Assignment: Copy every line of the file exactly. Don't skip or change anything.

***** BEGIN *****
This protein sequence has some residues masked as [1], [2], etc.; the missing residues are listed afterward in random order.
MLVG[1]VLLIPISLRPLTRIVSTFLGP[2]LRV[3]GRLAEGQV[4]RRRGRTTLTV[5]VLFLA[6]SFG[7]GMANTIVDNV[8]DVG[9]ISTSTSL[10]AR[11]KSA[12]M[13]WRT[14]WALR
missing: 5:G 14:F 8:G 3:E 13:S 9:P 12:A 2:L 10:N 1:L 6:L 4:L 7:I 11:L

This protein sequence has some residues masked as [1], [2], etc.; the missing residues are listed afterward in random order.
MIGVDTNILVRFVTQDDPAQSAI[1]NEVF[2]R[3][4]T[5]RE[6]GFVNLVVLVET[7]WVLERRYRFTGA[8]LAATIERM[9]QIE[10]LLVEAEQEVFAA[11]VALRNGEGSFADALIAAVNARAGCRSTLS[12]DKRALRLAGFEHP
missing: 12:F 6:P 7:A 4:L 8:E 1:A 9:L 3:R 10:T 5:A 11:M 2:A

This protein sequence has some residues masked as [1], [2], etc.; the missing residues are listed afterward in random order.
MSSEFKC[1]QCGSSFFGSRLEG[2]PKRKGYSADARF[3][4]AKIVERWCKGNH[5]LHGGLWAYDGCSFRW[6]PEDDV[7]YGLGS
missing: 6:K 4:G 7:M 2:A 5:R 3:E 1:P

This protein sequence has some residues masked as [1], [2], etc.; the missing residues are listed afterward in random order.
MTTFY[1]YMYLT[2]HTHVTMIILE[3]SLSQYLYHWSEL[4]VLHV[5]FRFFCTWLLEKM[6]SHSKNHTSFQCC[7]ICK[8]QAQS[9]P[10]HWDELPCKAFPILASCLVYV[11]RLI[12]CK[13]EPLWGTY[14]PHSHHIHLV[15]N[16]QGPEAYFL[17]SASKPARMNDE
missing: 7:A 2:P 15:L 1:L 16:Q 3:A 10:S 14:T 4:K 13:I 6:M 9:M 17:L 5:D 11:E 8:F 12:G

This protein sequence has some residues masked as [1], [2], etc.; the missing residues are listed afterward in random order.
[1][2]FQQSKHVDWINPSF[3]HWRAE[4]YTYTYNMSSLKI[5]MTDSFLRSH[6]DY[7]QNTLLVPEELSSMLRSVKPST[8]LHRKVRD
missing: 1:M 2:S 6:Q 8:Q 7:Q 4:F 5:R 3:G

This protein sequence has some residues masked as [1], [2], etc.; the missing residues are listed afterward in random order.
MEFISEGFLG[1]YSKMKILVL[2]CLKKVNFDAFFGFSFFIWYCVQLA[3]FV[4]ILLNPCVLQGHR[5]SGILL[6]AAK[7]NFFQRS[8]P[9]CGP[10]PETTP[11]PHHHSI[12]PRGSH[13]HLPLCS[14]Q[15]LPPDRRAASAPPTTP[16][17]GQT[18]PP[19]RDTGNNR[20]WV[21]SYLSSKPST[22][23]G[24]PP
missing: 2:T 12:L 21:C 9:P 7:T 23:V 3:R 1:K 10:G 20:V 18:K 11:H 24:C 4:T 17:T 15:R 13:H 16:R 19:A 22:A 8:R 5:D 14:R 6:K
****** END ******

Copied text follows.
This protein sequence has some residues masked as [1], [2], etc.; the missing residues are listed afterward in random order.
MLVG[1]VLLIPISLRPLTRIVSTFLGP[2]LRV[3]GRLAEGQV[4]RRRGRTTLTV[5]VLFLA[6]SFG[7]GMANTIVDNV[8]DVG[9]ISTSTSL[10]AR[11]KSA[12]M[13]WRT[14]WALR
missing: 5:G 14:F 8:G 3:E 13:S 9:P 12:A 2:L 10:N 1:L 6:L 4:L 7:I 11:L

This protein sequence has some residues masked as [1], [2], etc.; the missing residues are listed afterward in random order.
MIGVDTNILVRFVTQDDPAQSAI[1]NEVF[2]R[3][4]T[5]RE[6]GFVNLVVLVET[7]WVLERRYRFTGA[8]LAATIERM[9]QIE[10]LLVEAEQEVFAA[11]VALRNGEGSFADALIAAVNARAGCRSTLS[12]DKRALRLAGFEHP
missing: 12:F 6:P 7:A 4:L 8:E 1:A 9:L 3:R 10:T 5:A 11:M 2:A

This protein sequence has some residues masked as [1], [2], etc.; the missing residues are listed afterward in random order.
MSSEFKC[1]QCGSSFFGSRLEG[2]PKRKGYSADARF[3][4]AKIVERWCKGNH[5]LHGGLWAYDGCSFRW[6]PEDDV[7]YGLGS
missing: 6:K 4:G 7:M 2:A 5:R 3:E 1:P

This protein sequence has some residues masked as [1], [2], etc.; the missing residues are listed afterward in random order.
MTTFY[1]YMYLT[2]HTHVTMIILE[3]SLSQYLYHWSEL[4]VLHV[5]FRFFCTWLLEKM[6]SHSKNHTSFQCC[7]ICK[8]QAQS[9]P[10]HWDELPCKAFPILASCLVYV[11]RLI[12]CK[13]EPLWGTY[14]PHSHHIHLV[15]N[16]QGPEAYFL[17]SASKPARMNDE
missing: 7:A 2:P 15:L 1:L 16:Q 3:A 10:S 14:T 4:K 13:I 6:M 9:M 17:L 5:D 11:E 8:F 12:G

This protein sequence has some residues masked as [1], [2], etc.; the missing residues are listed afterward in random order.
[1][2]FQQSKHVDWINPSF[3]HWRAE[4]YTYTYNMSSLKI[5]MTDSFLRSH[6]DY[7]QNTLLVPEELSSMLRSVKPST[8]LHRKVRD
missing: 1:M 2:S 6:Q 8:Q 7:Q 4:F 5:R 3:G

This protein sequence has some residues masked as [1], [2], etc.; the missing residues are listed afterward in random order.
MEFISEGFLG[1]YSKMKILVL[2]CLKKVNFDAFFGFSFFIWYCVQLA[3]FV[4]ILLNPCVLQGHR[5]SGILL[6]AAK[7]NFFQRS[8]P[9]CGP[10]PETTP[11]PHHHSI[12]PRGSH[13]HLPLCS[14]Q[15]LPPDRRAASAPPTTP[16][17]GQT[18]PP[19]RDTGNNR[20]WV[21]SYLSSKPST[22][23]G[24]PP
missing: 2:T 12:L 21:C 9:P 7:T 23:V 3:R 1:K 10:G 20:V 18:K 11:H 24:C 4:T 17:T 15:R 13:H 16:R 19:A 22:A 8:R 5:D 14:R 6:K